Rarely do I claim that books actually change my life.
Books frequently entertain me and make me think things; make me feel things. But when you read as much as I do, it takes a lot for a book to have a marked and lasting effect on me. Rarely do I say that a book fundamentally changed something about how I interact with the world.
However, “The Art of Asking” by Amanda Palmer, did just that.
In her book, Amanda Palmer talks about being a street performer, standing as a statue and silently asking people to participate in her craft. When they responded, she gave them a flower and a moment of connection in return.
She talks about being a musician and crowdfunding an album, about showing up in a city for a show and simply asking Twitter for a place for her band to crash. And how people responded, opening their home, sharing their food, providing a bathroom and a bed.
Since I read this book several months ago, I’ve started reading her blog and following her on twitter and I’ve seen this exchange happen over and over again. She asks and people respond. She asks whoever took her ukelele to give it back, and they do. She asks someone to provide a venue for an impromptu concert, and they do.
She asks for support while her best friend lies dying, and the internet responds with words of love.
When we ask for things, she repeatedly says, we usually get what we need.
Now, I come from Scandinavian stock, a people who keep all our thoughts, good and bad, to ourselves, who don’t share any of our emotions or admit weakness.
Add to this mix my perfectionist and overachiever nature.
It’s probably not a shock that I’ve never been good at asking for help.
A thing happened.
Last Thursday I had a Terrible Horrible No Good Very Bad Day
I had a series of bad meetings in the morning, followed by a confrontation with a coworker that ended in me being super upset in my boss’s office (and by that I mean I was hyperventilating I was crying so hard– it was super professional. *facepalm*), and THEN I got all kinds of insulted by an adult patron and all I could do was sit there and take it, shocked that he managed to put down every separate aspect of who I am in a single breath.
And while I realize that in the grand scheme of things there are way worse things that could happen, do happen, have happened and sometimes happened to me, it doesn’t change the fact that I had a ruhl shitty day.
And while normally, my response to this would be to wallow in my own misery and sit at home emotionally eating and thinking thoughts like “everyone hates me,” and “I’m terrible at my job,” I decided to do something else. Something radical – at least for me.
I decided to ask for help.
And the people in my life responded.
I posted on my facebook “Y’all would not believe the day I’m having. Please send cat gifs and/or funny videos.”
Within moments, a series of pictures, gifs, and videos appeared in the comments that genuinely made me laugh, along with multiple messages full of affirming and supportive words and offers to lend a shoulder.
I asked a friend if I could come by his house after work and not only did he say “of course,” but also when I showed up he had pizza, chips and ranch, my favorite beer and cookie dough. We sat and ate all my favorite comfort foods while I ranted and yelled and cried and got all my frustrations out.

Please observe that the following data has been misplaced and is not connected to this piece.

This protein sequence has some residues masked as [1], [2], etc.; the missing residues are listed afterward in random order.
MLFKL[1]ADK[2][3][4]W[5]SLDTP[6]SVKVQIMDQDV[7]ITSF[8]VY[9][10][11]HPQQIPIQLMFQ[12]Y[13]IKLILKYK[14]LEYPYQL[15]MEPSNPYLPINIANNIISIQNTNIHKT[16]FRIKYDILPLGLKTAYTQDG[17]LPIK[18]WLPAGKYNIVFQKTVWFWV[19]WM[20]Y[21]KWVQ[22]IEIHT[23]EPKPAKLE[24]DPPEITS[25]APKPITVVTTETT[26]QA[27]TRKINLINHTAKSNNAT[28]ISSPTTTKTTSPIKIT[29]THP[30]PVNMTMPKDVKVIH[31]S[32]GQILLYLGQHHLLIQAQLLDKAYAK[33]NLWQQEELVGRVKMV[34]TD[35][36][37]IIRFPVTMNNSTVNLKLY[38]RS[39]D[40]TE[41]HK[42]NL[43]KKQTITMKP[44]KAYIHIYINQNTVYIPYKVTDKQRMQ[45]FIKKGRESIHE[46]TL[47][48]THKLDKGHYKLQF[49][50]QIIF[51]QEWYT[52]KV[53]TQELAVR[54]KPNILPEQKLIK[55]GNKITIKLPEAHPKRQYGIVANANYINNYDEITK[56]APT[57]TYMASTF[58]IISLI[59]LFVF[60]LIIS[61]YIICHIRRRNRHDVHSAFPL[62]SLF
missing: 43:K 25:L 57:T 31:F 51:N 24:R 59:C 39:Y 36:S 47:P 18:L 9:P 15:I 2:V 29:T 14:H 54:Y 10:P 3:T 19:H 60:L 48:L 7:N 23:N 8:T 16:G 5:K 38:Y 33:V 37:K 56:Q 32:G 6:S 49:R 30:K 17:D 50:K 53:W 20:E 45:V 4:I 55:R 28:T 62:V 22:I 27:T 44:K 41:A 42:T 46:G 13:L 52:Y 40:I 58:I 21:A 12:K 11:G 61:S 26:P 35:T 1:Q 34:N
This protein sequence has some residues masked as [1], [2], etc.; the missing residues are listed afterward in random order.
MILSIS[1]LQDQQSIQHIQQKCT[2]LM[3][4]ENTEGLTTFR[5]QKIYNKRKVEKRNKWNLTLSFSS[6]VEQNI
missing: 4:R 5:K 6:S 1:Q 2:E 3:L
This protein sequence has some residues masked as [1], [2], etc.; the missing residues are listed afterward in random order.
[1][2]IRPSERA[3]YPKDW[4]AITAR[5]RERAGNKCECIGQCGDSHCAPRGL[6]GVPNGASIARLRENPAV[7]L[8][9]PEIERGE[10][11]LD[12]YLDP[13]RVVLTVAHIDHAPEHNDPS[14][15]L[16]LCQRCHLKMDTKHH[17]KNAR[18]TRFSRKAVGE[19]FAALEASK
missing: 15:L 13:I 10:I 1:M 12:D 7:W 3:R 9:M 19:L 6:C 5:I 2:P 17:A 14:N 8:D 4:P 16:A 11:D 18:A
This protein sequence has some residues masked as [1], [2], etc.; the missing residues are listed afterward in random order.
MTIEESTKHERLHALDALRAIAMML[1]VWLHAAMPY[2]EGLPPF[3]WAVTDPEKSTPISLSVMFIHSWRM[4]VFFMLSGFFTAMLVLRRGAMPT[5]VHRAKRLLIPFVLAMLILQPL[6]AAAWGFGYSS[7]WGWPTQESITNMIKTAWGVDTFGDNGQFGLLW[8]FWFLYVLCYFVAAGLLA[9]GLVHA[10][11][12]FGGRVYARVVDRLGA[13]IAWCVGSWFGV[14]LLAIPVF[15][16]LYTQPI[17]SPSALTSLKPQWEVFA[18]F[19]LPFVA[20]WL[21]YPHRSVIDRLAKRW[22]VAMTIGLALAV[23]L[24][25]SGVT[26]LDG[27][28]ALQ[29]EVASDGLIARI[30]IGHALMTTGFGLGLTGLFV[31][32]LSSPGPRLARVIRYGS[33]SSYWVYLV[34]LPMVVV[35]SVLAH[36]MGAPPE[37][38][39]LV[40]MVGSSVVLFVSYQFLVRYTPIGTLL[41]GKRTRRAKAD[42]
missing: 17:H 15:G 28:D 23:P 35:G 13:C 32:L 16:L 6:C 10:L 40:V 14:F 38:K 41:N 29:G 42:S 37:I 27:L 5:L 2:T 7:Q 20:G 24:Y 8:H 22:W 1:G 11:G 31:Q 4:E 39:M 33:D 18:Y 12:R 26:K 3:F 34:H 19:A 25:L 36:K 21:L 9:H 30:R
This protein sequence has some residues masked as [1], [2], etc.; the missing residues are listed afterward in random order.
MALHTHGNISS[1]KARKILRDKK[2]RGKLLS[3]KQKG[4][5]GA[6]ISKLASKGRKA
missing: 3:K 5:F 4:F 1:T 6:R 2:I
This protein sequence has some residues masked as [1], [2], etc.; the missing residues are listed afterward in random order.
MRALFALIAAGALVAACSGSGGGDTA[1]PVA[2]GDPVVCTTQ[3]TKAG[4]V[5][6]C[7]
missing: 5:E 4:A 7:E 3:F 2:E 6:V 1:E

And then the next day I evaluated my work plans and concluded there was very little that absolutely had to be done before Monday, all of which I could do from home in my pajamas while watching Buffy. So I took a sick day (which I have the great fortune of being able to do) and texted a friend/fellow YA librarian “Playing hookey, wanna day drink?” The response. “Of course!”
So we went to brunch and had too many mimosas to count while we talked about our jobs, both the good and the bad. She helped me remember all the things I do genuinely love about my job, and we talked about the future which isn’t as scary as it was a few years ago. And then we went to Lush where they pampered us and made me feel pretty and happy and also where I bought this soap that is rad as shit.
I asked for help, and people gave it. And afterwards I felt not only better, but rejuvenated, refueled and ready to get back on the horse of the profession I love.
It was astounding in its simplicity.
And then on Sunday, I got a text from a friend – a friend from back home in Iowa where, as Dar Williams sings,
“we never mean to bother, we don’t like to make our passions other people’s concerns”
-saying that there was something wrong with her eye and she needed to go to the ER, but was scared of riding alone in a cab when she could barely see anything (totes legit). Could I help her out?
We live in a world where it is so easy to ignore a text, or decline a call, neither of which is necessarily or always a bad thing. But this weekend I found myself believing just a little bit in karma, because within a few days I had the good fortune to receive, and also the privilege to give.
My introverted nature combined with all the other things make me particularly reticent to ask when I need help, but I think also in general we live in a culture that discourages us from doing it. We are constantly talking to people on social media, yet when we really need support we often find ourselves feeling isolated. The very act of asking is sometimes too much. I have been there too.
And maybe this is what I love most about libraries — we are a place where people come and ask. They ask where to find things, how to do things, and we show them. They ask for stories, or instructions or access to technology and we give it to them. We never judge, you can ask us anything. You come to a library to ask. I work at a library to give.
If we could all just ask without fear, and give without hesitation, what an amazing world that could be.